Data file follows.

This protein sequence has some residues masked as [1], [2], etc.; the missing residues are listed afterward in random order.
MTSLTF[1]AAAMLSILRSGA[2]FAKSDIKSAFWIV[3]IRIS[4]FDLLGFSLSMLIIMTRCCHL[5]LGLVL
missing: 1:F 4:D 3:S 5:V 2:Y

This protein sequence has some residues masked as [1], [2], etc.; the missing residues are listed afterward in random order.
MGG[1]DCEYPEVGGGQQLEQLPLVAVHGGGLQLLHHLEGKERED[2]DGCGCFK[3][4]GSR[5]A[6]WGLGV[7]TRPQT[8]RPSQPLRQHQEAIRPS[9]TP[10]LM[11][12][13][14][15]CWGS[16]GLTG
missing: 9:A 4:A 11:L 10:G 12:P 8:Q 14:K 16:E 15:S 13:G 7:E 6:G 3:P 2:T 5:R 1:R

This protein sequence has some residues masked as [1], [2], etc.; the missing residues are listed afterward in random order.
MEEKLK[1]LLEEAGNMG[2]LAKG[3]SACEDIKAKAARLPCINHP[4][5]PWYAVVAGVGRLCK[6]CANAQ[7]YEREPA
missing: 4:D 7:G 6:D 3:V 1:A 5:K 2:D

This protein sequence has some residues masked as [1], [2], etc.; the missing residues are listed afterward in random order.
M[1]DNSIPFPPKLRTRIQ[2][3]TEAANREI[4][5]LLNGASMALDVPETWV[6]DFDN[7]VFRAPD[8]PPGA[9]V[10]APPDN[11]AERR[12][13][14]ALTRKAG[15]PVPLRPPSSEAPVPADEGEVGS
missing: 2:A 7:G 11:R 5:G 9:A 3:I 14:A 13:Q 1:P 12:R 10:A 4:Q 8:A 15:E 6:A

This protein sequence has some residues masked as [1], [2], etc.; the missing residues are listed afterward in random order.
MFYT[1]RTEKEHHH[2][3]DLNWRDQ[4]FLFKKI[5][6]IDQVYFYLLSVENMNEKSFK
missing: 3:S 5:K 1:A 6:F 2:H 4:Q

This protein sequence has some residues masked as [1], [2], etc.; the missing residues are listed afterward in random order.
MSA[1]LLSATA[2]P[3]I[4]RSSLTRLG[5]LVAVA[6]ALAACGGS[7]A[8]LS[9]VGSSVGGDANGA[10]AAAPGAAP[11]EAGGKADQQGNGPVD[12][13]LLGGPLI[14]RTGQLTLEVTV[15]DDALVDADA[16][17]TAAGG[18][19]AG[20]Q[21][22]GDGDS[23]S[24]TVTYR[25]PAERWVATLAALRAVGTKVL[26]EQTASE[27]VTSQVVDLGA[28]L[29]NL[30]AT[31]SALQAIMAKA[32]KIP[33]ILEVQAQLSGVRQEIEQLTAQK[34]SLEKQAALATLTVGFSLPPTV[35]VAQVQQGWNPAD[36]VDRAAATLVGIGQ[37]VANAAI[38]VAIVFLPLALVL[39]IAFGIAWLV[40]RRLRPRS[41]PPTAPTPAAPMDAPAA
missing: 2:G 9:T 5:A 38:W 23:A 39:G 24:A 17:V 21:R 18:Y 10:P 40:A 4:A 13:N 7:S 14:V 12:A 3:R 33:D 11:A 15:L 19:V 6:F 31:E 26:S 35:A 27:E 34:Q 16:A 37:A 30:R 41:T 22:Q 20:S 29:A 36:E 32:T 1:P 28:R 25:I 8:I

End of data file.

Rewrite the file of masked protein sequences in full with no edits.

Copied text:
This protein sequence has some residues masked as [1], [2], etc.; the missing residues are listed afterward in random order.
MTSLTF[1]AAAMLSILRSGA[2]FAKSDIKSAFWIV[3]IRIS[4]FDLLGFSLSMLIIMTRCCHL[5]LGLVL
missing: 1:F 4:D 3:S 5:V 2:Y

This protein sequence has some residues masked as [1], [2], etc.; the missing residues are listed afterward in random order.
MGG[1]DCEYPEVGGGQQLEQLPLVAVHGGGLQLLHHLEGKERED[2]DGCGCFK[3][4]GSR[5]A[6]WGLGV[7]TRPQT[8]RPSQPLRQHQEAIRPS[9]TP[10]LM[11][12][13][14][15]CWGS[16]GLTG
missing: 9:A 4:A 11:L 10:G 12:P 8:Q 14:K 16:E 15:S 13:G 7:E 6:G 3:P 2:T 5:R 1:R

This protein sequence has some residues masked as [1], [2], etc.; the missing residues are listed afterward in random order.
MEEKLK[1]LLEEAGNMG[2]LAKG[3]SACEDIKAKAARLPCINHP[4][5]PWYAVVAGVGRLCK[6]CANAQ[7]YEREPA
missing: 4:D 7:G 6:D 3:V 1:A 5:K 2:D

This protein sequence has some residues masked as [1], [2], etc.; the missing residues are listed afterward in random order.
M[1]DNSIPFPPKLRTRIQ[2][3]TEAANREI[4][5]LLNGASMALDVPETWV[6]DFDN[7]VFRAPD[8]PPGA[9]V[10]APPDN[11]AERR[12][13][14]ALTRKAG[15]PVPLRPPSSEAPVPADEGEVGS
missing: 2:A 7:G 11:R 5:G 9:A 3:I 14:A 13:Q 1:P 12:R 10:A 4:Q 8:A 15:E 6:A

This protein sequence has some residues masked as [1], [2], etc.; the missing residues are listed afterward in random order.
MFYT[1]RTEKEHHH[2][3]DLNWRDQ[4]FLFKKI[5][6]IDQVYFYLLSVENMNEKSFK
missing: 3:S 5:K 1:A 6:F 2:H 4:Q

This protein sequence has some residues masked as [1], [2], etc.; the missing residues are listed afterward in random order.
MSA[1]LLSATA[2]P[3]I[4]RSSLTRLG[5]LVAVA[6]ALAACGGS[7]A[8]LS[9]VGSSVGGDANGA[10]AAAPGAAP[11]EAGGKADQQGNGPVD[12][13]LLGGPLI[14]RTGQLTLEVTV[15]DDALVDADA[16][17]TAAGG[18][19]AG[20]Q[21][22]GDGDS[23]S[24]TVTYR[25]PAERWVATLAALRAVGTKVL[26]EQTASE[27]VTSQVVDLGA[28]L[29]NL[30]AT[31]SALQAIMAKA[32]KIP[33]ILEVQAQLSGVRQEIEQLTAQK[34]SLEKQAALATLTVGFSLPPTV[35]VAQVQQGWNPAD[36]VDRAAATLVGIGQ[37]VANAAI[38]VAIVFLPLALVL[39]IAFGIAWLV[40]RRLRPRS[41]PPTAPTPAAPMDAPAA
missing: 2:G 9:T 5:A 38:W 23:A 39:G 24:A 17:V 21:R 18:Y 10:P 40:A 4:A 13:N 7:S 14:V 12:A 3:R 33:D 11:A 15:L 19:V 6:F 31:E 26:S 35:A 27:E 34:Q 16:A 37:A 30:R 41:T 22:Q 20:S 29:A 36:E 32:T 1:P 28:R 25:I 8:I